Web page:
“Empire” actor Jussie Smollett's alleged hate crime attack unraveled after police reportedly determined he "took advantage of the pain and anger of racism to promote his career" by allegedly paying two brothers to stage the attack against him. He is now facing felony charges for allegedly orchestrating the "phony" hate crime attack.
Here are other recent alleged hate crimes -- many of which initially were reported to have been carried out by pro-Trump aggressors -- that turned out to be completely fake.
Ex-Drake student Kissie Ram guilty of lying about racist note
Former Drake University student Kissie Ram, 19, pleaded guilty in January 2019 for lying about a racist note she originally claimed had been shoved under her dorm room door in Des Moines.
The Des Moines Register reported in November that some students at Drake University reported notes slipped under their doors said: “We’ve decided that we no longer want [you] on our campus. Which means you need to leave or else.”
The note was slipped after the school was targeted with racist robo-calls demanding African-American students be expelled to Africa.
However, an investigation uncovered that only one of the notes was legitimate, and four others were copycats of the original note, the Des Moines Register reported in late November.
Last month, Ram pleaded guilty to making a false report to a public entity and was ordered to pay a civil penalty of $200, perform 50 hours of community service and spend a year on probation. She also was given a deferred judgment, which allows her convictions in the case to be removed from court records if she fulfills her probation terms.
A university spokesperson said in January that Ram was suspected of writing two of the notes as part of her hoax and that they are still investigating who may have written the remaining two, including the first reported Nov. 7.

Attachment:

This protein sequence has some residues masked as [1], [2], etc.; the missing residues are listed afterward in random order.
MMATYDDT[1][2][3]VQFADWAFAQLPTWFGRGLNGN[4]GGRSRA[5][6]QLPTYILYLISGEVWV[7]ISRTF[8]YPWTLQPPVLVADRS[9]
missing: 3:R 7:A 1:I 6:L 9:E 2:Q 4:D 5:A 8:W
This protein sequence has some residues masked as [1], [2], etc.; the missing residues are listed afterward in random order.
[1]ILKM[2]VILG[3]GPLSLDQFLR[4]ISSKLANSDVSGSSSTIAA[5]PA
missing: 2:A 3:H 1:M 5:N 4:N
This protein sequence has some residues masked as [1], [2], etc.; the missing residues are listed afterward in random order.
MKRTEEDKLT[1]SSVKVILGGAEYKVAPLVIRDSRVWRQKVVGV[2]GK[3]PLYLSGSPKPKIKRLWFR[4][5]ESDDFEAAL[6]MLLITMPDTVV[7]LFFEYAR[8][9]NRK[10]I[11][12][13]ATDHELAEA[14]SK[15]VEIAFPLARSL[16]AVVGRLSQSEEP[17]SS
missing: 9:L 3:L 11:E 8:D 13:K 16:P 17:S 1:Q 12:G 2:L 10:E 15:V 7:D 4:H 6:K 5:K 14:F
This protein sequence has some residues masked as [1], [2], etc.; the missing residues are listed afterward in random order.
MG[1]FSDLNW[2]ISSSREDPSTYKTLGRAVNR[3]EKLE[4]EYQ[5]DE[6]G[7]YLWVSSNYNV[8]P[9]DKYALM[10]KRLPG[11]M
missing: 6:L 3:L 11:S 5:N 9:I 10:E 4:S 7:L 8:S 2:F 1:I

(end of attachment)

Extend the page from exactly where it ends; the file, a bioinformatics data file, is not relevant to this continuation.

NY woman Adwoa Lewis falsely claimed teens yelled ‘Trump 2016,’ found hateful note
Adwoa Lewis, 19, of Baldwin, New York, told police she was driving home around 11 p.m. on Sept. 2, 2018 when four teens confronted her, yelled “Trump 2016!” and told her she didn’t belong here.
The next day, she told police, the tire of her car had been slashed and a note left behind read, “Go Home.”
A police investigation discovered that Lewis’ alleged confrontation with the teenagers never occurred and that she had written the note herself and put it on her car.
Lewis was charged with making a false punishable written statement.
Kansas man Dauntarius Williams admits to tagging his own car with racist graffiti: police
Kansas resident Dauntarius Williams, who is black, claimed in photographs posted on social media in late October 2017 that his vehicle had been covered with racial slurs against blacks and messages that included “Go Home,” “Date your own kind” and “Die.”
The Riley County Police Department revealed, however, the then-21-year-old man had told investigators that he put the racist graffiti on his own car as part of a Halloween prank that got out of hand.
Authorities determined that charging Williams with filing a false report would “not be in the best interests of the citizens” of Manhattan, Kansas. Police said Williams was “genuinely remorseful and expressed sincere regret” that his actions resulted in negative media attention.
NYC Muslim woman’s claim that three men taunted her on train, yelled 'Donald Trump' was false
A month after the 2016 presidential elections, then-18-year-old Yasmin Seweid, who is Muslim, reported that three men taunted her aboard a New York City subway train, yelling “Donald Trump” and calling her a terrorist. She claimed one of the men tried to remove her hijab.